Roger Ebert: In Memoriam

Roger Ebert 1942-2013I first became aware of Roger Ebert when I was 17. I was studying film studies at college, and was required to do a presentation on a particular director or genre. I chose to do my presentation on Steven Spielberg. Given that it was to be my first time speaking alone in front of an audience for 10-15 minutes I was a little nervous.

We were required to find quotes from film critics and theorists to back up our arguments. After a little internet searching, I came across a man who wrote for the Chicago Sun-Times. His name seemed to pop up on Google searches a lot, so I figured he must have a bit of a reputation. I found his website, rogerebert.com, and was amazed with what I found.

No one has been able to write with as much joy and passion as Roger Ebert. Here was a man who allowed himself to sink into the magic of cinema, and then once the credits started rolling, pulled himself out in order to put his thoughtful and unique observations onto the page.

Roger Ebert was born on June 18th 1942 in Illinois. He became interested in journalism in a very early age while at high school, when he started writing for science fiction fanzines. He attended the University of Chicago, hoping to get a PhD and seek work as a freelance writer. He started working for the Chicago Sun-Times in 1966 as a feature writer, until a year later he was offered a job as the newspaper’s film critic.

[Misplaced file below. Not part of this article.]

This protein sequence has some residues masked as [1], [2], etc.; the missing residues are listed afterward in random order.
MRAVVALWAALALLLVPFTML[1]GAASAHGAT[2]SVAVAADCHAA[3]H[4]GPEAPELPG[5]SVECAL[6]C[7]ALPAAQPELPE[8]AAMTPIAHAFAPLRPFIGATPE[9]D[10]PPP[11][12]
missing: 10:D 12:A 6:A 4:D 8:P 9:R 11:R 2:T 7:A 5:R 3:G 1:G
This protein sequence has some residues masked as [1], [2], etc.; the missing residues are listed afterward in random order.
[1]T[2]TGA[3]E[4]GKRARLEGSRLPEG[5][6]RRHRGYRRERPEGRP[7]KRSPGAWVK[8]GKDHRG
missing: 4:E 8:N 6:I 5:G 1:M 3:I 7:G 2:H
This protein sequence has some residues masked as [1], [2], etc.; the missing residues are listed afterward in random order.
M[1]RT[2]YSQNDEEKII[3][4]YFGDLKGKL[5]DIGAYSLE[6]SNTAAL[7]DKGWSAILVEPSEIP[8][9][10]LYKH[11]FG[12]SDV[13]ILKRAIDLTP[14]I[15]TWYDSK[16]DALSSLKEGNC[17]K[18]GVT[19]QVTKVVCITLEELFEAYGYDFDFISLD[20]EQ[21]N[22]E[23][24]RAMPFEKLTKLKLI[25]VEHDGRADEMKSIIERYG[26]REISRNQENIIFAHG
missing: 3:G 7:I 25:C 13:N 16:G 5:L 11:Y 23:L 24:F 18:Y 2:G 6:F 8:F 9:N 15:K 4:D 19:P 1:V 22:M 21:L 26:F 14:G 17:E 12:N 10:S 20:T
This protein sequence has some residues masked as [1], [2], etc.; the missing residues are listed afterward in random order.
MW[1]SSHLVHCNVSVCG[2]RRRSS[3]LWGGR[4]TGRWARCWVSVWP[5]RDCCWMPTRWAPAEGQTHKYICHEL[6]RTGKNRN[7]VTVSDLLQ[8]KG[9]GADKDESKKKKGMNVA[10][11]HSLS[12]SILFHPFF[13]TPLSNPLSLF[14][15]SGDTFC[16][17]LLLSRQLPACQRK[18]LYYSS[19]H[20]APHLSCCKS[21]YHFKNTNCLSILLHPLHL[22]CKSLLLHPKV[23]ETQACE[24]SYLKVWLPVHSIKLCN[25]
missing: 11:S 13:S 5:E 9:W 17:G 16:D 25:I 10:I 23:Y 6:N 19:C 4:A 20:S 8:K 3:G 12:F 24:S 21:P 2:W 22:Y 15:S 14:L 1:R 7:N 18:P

It all started with a favourable review of a Russ Meyer film, a man he would later become good friends with. During his early years as a film critic, he wrote a few movie scripts for Meyer, including “Beyond the Valley of the Dolls.” The film was very poorly received upon it’s release, and Ebert regularly joked that he was the brains behind the film, which has now become a cult classic. His other films for Russ Meyer included “Beneath the Valley of the Ultra-Vixens”, which was classed as part of the exploitation genre. Ebert referred to Meyer’s films as “skin-flicks.” Ebert’s films were a clear sign of a man embracing the sheer thrill and enjoyment of the medium.

Roger Ebert became such a unique voice in film criticism that it wouldn’t be honest to say he formed the consensus on movies. In fact it was fairly common for him to have a completely different opinion to his colleagues. When “Jurassic Park” was released with wide spread critical acclaim for its visuals, Ebert was one of the few people who sounded sceptical about making a movie purely “to show us dinosaurs.” In one of the more recent incidents, Ebert received a lot of negative comments when he gave a full four out of four stars for the Nicholas Cage film “Knowing.” Critic consensus said it was a disappointment. Watch the film, then read Ebert’s review – you’ll see he was right.